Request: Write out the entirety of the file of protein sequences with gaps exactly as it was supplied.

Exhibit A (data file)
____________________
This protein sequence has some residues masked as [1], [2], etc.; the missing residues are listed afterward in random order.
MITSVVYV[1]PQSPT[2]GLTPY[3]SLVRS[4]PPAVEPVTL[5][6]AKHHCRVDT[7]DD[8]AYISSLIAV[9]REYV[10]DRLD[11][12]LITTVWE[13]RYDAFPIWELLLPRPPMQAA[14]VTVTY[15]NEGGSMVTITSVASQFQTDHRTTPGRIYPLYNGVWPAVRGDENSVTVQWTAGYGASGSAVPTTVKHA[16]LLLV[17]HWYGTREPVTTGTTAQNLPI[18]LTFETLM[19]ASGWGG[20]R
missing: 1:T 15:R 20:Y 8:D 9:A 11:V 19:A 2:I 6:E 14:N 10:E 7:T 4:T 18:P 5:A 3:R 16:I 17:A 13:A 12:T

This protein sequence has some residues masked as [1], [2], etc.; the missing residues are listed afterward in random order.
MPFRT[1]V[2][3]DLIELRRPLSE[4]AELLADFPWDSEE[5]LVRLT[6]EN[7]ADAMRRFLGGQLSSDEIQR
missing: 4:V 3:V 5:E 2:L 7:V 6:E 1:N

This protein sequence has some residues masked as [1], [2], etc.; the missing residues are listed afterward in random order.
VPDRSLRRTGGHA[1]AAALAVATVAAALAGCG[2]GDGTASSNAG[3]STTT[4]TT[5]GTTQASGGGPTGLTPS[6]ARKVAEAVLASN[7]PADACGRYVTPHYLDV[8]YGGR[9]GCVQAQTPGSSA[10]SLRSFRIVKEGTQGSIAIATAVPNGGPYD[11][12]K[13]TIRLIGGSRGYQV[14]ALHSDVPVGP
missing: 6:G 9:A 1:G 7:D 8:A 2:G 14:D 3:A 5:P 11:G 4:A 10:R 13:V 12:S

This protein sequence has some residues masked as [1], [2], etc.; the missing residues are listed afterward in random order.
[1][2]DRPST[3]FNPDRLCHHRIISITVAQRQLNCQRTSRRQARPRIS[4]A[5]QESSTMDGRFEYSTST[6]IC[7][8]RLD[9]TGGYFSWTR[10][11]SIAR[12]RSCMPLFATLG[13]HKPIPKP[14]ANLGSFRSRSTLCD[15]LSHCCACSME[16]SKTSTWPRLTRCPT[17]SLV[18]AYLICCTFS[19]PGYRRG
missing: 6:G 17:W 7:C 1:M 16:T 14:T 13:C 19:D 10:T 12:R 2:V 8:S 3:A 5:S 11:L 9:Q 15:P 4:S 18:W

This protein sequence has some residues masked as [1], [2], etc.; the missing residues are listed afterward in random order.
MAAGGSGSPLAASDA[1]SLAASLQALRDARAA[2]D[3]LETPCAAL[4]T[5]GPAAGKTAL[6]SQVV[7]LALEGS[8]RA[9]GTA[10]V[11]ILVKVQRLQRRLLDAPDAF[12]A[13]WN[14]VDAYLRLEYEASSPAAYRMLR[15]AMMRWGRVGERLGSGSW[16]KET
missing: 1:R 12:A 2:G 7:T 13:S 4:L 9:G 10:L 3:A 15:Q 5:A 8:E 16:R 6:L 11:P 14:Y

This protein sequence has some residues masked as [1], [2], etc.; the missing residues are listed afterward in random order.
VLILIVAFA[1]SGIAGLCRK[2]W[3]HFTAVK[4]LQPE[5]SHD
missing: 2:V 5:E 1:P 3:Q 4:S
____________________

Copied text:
This protein sequence has some residues masked as [1], [2], etc.; the missing residues are listed afterward in random order.
MITSVVYV[1]PQSPT[2]GLTPY[3]SLVRS[4]PPAVEPVTL[5][6]AKHHCRVDT[7]DD[8]AYISSLIAV[9]REYV[10]DRLD[11][12]LITTVWE[13]RYDAFPIWELLLPRPPMQAA[14]VTVTY[15]NEGGSMVTITSVASQFQTDHRTTPGRIYPLYNGVWPAVRGDENSVTVQWTAGYGASGSAVPTTVKHA[16]LLLV[17]HWYGTREPVTTGTTAQNLPI[18]LTFETLM[19]ASGWGG[20]R
missing: 1:T 15:R 20:Y 8:D 9:A 11:V 19:A 2:I 6:E 14:N 10:E 7:T 4:T 18:P 5:A 3:R 16:I 17:A 13:A 12:T

This protein sequence has some residues masked as [1], [2], etc.; the missing residues are listed afterward in random order.
MPFRT[1]V[2][3]DLIELRRPLSE[4]AELLADFPWDSEE[5]LVRLT[6]EN[7]ADAMRRFLGGQLSSDEIQR
missing: 4:V 3:V 5:E 2:L 7:V 6:E 1:N

This protein sequence has some residues masked as [1], [2], etc.; the missing residues are listed afterward in random order.
VPDRSLRRTGGHA[1]AAALAVATVAAALAGCG[2]GDGTASSNAG[3]STTT[4]TT[5]GTTQASGGGPTGLTPS[6]ARKVAEAVLASN[7]PADACGRYVTPHYLDV[8]YGGR[9]GCVQAQTPGSSA[10]SLRSFRIVKEGTQGSIAIATAVPNGGPYD[11][12]K[13]TIRLIGGSRGYQV[14]ALHSDVPVGP
missing: 6:G 9:A 1:G 7:D 8:A 2:G 14:D 3:A 5:P 11:G 4:A 10:R 13:V 12:S

This protein sequence has some residues masked as [1], [2], etc.; the missing residues are listed afterward in random order.
[1][2]DRPST[3]FNPDRLCHHRIISITVAQRQLNCQRTSRRQARPRIS[4]A[5]QESSTMDGRFEYSTST[6]IC[7][8]RLD[9]TGGYFSWTR[10][11]SIAR[12]RSCMPLFATLG[13]HKPIPKP[14]ANLGSFRSRSTLCD[15]LSHCCACSME[16]SKTSTWPRLTRCPT[17]SLV[18]AYLICCTFS[19]PGYRRG
missing: 6:G 17:W 7:C 1:M 16:T 14:T 13:C 19:D 10:T 12:R 2:V 8:S 3:A 5:S 11:L 9:Q 15:P 4:S 18:W

This protein sequence has some residues masked as [1], [2], etc.; the missing residues are listed afterward in random order.
MAAGGSGSPLAASDA[1]SLAASLQALRDARAA[2]D[3]LETPCAAL[4]T[5]GPAAGKTAL[6]SQVV[7]LALEGS[8]RA[9]GTA[10]V[11]ILVKVQRLQRRLLDAPDAF[12]A[13]WN[14]VDAYLRLEYEASSPAAYRMLR[15]AMMRWGRVGERLGSGSW[16]KET
missing: 1:R 12:A 2:G 7:T 13:S 4:L 9:G 10:L 3:A 15:Q 5:A 8:E 16:R 6:L 11:P 14:Y

This protein sequence has some residues masked as [1], [2], etc.; the missing residues are listed afterward in random order.
VLILIVAFA[1]SGIAGLCRK[2]W[3]HFTAVK[4]LQPE[5]SHD
missing: 2:V 5:E 1:P 3:Q 4:S